By that time, Hines trombonist Bennie Green and Quincy Jones had done her a life-changing favor. In 1954, both had raved about her to Bob Shad, the founder of EmArcy, Mercury Records’ jazz imprint. Solely on their say-so, Shad had signed her. Just before Christmas, she recorded Helen Merrill, produced and arranged by Jones. Amid a pack of bebop greats—including pianist Jimmy Jones, bassist Milt Hinton, bassist and cellist Oscar Pettiford and the rising Clifford Brown—Merrill seems like an island of restraint. She improvises sparingly, leaning more on her crushed-velvet timbre, held at a near-whisper, and phrasing that is full of intriguing tension and silence. Metronome’s critic noted her “completely different style.”
Merrill quickly grasped the possibilities of the LP, and in four more albums for Mercury/EmArcy she veered from standards to seek out folk songs, exotic show tunes and the work of such neglected composers as Alec Wilder. Everything was programmed to set a mood. Bill Evans loved her taste, and from Helen Merrill With Strings he drew two of his future trademarks, “You Won’t Forget Me” and “Beautiful Love.”
In 1956, she fought to record with Gil Evans, who was best known at the time for having arranged the Miles Davis landmark Birth of the Cool. “Gil took so much time in the studio; it had to be perfect for him. Bob said, ‘I can’t afford that!’” Merrill held her ground and wound up with a classic vocal album, Dream of You. She had enthused about Evans to Miles Davis, another of her fans. “I think I will call Gil and record with him again,” he answered. The next year, they made Miles Ahead.
But doors did not fling open for Merrill, who was “deathly afraid of audiences,” she says, and sang with closed eyes. “Clubs were noisy, and I became paranoid. I was not approachable. My objective was simply music, and how to protect myself from that horrible world out there. My pianist, Dick Katz, said that I had the biggest wall around me.”
Gigs were scarce; Merrill had to work in an art gallery and a boutique. In 1959 a failed love affair left her devastated, and when jazz critic Leonard Feather invited her to fly to England and sing on a BBC radio show he helped produce, Merrill scooped up Alan and went. She found that her album with Brown had traveled far. France wanted her; so did Belgium, Germany, Brazil and Italy. In 1960, Merrill was asked to sing in Japan. She stayed a month. The Japanese were touched by her obvious love for the country and her eagerness to return.
When Merrill finally went home in 1963, she had to start from scratch. Katz spent his own money to produce The Feeling Is Mutual, an album that teamed her with cornetist Thad Jones, guitarist Jim Hall, bassist Ron Carter and Katz. Eventually it was hailed as another masterwork of intimate vocal-jazz, but work in the U.S. remained hard to come by. By 1967 she was back in Japan, where she lived for several years with her second husband, Don Brydon, United Press International’s news supervisor for Asia.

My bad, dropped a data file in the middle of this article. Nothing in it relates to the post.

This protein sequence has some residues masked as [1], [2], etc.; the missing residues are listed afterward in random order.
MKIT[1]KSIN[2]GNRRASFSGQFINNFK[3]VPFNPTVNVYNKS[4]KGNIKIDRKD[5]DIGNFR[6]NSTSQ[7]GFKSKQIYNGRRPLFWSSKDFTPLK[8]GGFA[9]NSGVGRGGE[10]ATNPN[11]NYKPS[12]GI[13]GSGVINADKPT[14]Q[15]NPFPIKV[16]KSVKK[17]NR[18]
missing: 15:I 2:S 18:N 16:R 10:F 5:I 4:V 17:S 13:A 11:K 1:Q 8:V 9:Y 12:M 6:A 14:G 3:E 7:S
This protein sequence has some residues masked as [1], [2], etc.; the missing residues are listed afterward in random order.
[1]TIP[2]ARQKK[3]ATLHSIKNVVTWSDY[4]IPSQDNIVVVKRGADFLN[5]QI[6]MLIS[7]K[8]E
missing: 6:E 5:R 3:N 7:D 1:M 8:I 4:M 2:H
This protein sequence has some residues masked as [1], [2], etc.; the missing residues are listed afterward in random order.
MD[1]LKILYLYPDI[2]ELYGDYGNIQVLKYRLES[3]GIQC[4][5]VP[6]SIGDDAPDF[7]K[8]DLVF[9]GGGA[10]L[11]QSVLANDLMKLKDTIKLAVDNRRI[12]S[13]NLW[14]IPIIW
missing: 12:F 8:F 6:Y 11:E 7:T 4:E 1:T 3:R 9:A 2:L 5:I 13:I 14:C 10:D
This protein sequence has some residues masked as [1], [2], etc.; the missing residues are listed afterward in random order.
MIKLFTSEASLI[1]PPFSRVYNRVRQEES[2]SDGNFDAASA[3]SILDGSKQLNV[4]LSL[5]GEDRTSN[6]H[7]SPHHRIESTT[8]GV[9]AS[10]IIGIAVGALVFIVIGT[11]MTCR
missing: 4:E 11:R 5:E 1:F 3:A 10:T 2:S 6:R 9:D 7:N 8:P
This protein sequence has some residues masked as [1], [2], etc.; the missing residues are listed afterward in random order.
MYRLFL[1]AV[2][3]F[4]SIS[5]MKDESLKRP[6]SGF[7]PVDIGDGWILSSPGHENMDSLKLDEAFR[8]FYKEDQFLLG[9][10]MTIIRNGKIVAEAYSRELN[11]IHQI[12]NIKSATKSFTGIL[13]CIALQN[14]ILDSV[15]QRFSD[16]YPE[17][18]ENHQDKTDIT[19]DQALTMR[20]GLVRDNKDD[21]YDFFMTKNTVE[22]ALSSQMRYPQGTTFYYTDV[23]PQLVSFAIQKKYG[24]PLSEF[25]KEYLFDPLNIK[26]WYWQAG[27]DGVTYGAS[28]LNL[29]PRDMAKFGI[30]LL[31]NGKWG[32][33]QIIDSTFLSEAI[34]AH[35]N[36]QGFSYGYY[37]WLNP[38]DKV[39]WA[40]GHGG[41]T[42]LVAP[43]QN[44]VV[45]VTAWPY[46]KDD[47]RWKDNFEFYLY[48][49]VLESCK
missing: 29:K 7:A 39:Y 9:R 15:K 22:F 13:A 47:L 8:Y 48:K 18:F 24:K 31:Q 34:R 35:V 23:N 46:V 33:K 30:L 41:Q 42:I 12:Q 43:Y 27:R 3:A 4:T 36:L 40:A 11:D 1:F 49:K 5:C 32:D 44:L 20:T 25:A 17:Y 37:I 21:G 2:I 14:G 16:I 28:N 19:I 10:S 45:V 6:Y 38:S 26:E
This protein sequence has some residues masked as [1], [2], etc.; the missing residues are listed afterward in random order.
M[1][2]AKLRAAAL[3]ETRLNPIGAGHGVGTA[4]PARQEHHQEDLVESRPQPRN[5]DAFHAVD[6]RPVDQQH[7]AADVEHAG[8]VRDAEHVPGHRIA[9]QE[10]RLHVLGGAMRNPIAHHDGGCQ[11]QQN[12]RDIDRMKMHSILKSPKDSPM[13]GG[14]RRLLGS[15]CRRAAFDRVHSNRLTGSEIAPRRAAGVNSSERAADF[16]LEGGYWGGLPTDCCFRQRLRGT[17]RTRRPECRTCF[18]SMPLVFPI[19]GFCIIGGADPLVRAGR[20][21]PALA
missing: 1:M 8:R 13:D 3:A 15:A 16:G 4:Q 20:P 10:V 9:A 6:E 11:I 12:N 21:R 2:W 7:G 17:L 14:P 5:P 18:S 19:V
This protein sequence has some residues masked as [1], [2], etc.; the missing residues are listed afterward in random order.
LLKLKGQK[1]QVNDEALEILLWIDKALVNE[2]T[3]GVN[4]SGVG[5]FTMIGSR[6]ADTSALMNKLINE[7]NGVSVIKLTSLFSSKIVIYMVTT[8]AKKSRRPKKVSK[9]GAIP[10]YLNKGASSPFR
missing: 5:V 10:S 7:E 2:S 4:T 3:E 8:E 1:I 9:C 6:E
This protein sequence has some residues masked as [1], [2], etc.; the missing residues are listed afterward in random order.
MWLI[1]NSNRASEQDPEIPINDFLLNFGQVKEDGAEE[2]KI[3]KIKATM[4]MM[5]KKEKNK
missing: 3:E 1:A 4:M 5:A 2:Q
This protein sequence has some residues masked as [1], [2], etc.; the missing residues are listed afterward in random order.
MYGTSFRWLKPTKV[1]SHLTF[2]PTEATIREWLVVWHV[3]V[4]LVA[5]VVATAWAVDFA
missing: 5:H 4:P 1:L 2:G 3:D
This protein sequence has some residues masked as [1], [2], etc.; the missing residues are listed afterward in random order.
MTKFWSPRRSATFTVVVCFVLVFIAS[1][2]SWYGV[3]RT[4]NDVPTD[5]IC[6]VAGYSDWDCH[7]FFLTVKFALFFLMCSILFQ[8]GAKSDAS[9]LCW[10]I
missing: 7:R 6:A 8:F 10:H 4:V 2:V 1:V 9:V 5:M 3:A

Oddly, she performed little—“He didn’t like me to work in nightclubs”—but the recording studio remained her haven, a place where she experimented fearlessly. Well before Ray Charles delved into country music, Merrill recorded the album American Country Songs. On Parole e Musica (Words and Music), an actor recites Italian translations of American standards and Merrill sings them. She tackles protest songs on Helen Merrill Sings Folk, free jazz with bassist Gary Peacock’s trio on S’posin’ and rock on Helen Merrill Sings the Beatles. Affinity pairs her with the haunting tones of the Japanese bamboo flute. On Jelena Ana Milcetic a.k.a. Helen Merrill, she explores her Croatian roots. Along the way came albums with Teddy Wilson, John Lewis, Stan Getz and Ron Carter.
Most meaningful to her is Casa Forte, the Brazilian album she made in 1980 with the love of her life, Torrie Zito. Many more collaborations as well as marriage followed. Then Zito died of emphysema, and for years her will to sing faltered. Merrill had long said that she sang in the third person; if she sang in the first, the emotion would be too raw to bear. Playing a concert in Israel, Merrill sang “Don’t Explain,” a song from her first album. “A word, just one word,” she recalls, “and I started to cry. The word was ‘endures.’ ‘You know that I love you/And what love endures.’” She had to leave the stage.
But the public won’t let her retire, nor is she ready to. She would like to make an album in tribute to pianist-singer Jeri Southern, who showed her early on how to detach from the jazz-club din and escape into her own world. As for Japan, Merrill says, “I might go back for one more sayonara.”